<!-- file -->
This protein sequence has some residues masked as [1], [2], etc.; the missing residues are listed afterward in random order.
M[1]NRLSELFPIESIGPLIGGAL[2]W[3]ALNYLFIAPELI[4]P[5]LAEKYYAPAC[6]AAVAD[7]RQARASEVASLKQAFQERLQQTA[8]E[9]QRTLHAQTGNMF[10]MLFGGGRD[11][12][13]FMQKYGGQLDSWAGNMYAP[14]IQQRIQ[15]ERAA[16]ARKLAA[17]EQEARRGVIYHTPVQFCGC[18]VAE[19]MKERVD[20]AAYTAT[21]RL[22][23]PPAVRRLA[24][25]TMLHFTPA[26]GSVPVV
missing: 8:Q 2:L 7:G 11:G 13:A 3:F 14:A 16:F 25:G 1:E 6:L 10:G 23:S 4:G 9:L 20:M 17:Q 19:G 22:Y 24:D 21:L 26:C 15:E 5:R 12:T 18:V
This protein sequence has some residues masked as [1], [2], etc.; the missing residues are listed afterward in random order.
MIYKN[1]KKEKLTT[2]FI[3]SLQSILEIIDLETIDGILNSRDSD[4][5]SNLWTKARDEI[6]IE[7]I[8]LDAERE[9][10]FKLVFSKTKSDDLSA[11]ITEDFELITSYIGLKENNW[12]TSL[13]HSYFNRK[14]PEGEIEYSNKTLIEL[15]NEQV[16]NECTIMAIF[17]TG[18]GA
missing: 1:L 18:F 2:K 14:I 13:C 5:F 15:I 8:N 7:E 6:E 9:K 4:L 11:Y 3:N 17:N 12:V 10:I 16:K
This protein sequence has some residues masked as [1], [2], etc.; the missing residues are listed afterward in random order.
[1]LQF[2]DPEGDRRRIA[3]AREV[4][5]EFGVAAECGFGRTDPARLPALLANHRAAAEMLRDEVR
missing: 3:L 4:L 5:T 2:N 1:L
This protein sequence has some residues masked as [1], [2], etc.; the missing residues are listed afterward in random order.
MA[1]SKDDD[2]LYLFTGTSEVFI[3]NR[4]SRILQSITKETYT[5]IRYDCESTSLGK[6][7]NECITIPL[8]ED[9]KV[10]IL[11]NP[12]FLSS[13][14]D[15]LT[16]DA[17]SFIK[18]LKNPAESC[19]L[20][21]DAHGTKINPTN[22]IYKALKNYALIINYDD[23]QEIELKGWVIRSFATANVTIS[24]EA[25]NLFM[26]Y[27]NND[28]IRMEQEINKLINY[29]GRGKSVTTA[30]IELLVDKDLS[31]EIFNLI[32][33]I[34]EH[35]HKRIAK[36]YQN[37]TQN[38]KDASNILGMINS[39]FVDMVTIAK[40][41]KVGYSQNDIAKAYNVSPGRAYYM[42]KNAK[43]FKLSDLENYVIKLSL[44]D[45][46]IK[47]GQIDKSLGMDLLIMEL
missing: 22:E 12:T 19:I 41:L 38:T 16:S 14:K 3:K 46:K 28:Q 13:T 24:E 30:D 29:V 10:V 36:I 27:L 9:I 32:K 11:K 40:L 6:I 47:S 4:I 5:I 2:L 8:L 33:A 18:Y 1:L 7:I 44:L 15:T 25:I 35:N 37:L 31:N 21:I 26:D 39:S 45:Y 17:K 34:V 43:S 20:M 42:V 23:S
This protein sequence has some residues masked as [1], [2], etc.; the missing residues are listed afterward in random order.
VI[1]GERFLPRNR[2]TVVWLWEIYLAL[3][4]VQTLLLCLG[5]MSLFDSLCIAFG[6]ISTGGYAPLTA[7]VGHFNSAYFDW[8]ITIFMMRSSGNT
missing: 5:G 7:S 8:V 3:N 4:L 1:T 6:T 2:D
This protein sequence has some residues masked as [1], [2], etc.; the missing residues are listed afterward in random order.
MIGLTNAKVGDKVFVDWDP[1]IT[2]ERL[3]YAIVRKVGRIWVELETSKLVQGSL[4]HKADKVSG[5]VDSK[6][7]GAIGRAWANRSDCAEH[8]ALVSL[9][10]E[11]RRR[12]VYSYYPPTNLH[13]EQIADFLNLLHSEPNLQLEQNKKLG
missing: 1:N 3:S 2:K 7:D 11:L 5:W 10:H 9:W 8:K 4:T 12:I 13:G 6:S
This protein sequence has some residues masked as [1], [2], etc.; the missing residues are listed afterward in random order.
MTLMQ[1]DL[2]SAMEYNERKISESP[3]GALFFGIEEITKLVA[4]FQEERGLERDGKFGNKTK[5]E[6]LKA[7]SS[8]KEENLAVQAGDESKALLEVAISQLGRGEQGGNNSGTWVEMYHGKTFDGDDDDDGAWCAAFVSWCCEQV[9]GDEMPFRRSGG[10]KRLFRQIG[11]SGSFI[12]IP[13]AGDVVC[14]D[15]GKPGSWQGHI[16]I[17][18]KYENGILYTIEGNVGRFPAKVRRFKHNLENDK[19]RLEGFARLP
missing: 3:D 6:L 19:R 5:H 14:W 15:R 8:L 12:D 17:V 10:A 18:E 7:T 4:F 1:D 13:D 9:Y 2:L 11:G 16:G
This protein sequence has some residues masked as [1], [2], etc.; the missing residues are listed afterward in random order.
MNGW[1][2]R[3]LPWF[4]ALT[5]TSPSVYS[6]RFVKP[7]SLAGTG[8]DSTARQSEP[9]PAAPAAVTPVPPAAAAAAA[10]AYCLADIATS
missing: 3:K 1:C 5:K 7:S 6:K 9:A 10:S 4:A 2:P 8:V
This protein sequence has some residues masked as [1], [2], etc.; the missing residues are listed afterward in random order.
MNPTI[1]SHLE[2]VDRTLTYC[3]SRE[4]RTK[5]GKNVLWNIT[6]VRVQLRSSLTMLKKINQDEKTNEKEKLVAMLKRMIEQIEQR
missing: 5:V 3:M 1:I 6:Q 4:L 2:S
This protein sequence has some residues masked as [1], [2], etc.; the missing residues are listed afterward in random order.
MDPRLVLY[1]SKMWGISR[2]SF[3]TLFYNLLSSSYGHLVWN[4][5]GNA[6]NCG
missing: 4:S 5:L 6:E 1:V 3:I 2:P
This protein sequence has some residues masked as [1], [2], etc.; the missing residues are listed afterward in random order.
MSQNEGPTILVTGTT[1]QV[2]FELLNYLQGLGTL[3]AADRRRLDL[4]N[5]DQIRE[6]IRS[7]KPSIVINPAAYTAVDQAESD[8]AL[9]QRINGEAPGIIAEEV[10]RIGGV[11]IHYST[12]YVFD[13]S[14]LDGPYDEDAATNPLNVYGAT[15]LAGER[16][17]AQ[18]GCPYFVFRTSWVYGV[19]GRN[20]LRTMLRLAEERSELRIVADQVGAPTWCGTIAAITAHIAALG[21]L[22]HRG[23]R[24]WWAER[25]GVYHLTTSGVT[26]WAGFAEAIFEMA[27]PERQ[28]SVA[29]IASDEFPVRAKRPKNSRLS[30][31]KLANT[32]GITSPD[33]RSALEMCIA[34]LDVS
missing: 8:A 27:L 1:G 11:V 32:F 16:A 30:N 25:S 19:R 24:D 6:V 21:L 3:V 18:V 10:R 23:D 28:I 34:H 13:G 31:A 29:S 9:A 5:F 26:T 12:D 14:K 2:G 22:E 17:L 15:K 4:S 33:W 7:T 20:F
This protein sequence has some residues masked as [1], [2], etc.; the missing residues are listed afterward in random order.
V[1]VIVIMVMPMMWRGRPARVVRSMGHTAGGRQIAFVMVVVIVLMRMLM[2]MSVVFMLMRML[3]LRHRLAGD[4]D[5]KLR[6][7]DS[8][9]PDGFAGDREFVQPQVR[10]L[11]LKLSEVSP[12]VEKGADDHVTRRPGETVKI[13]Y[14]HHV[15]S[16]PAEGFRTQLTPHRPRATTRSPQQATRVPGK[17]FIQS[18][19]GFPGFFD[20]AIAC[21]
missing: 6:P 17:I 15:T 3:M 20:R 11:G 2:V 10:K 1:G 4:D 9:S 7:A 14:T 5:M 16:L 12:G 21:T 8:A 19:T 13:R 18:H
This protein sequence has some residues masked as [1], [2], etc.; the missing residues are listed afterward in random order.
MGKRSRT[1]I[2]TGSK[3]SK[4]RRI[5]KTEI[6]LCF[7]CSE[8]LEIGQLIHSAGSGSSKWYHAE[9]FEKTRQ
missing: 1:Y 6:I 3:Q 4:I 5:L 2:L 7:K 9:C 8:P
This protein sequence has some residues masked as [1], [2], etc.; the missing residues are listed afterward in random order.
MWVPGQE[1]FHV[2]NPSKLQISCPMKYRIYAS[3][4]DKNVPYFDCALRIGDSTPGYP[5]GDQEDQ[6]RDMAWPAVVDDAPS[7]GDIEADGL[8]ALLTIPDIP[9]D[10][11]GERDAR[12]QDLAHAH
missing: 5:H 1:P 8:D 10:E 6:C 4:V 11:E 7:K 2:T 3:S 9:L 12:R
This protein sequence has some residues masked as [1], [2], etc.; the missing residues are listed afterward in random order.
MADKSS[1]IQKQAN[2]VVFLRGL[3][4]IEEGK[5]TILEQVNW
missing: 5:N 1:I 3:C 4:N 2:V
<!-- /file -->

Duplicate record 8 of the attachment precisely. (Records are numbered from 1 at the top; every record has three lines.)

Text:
This protein sequence has some residues masked as [1], [2], etc.; the missing residues are listed afterward in random order.
MNGW[1][2]R[3]LPWF[4]ALT[5]TSPSVYS[6]RFVKP[7]SLAGTG[8]DSTARQSEP[9]PAAPAAVTPVPPAAAAAAA[10]AYCLADIATS
missing: 3:K 1:C 5:K 7:S 6:K 9:A 10:S 4:A 2:P 8:V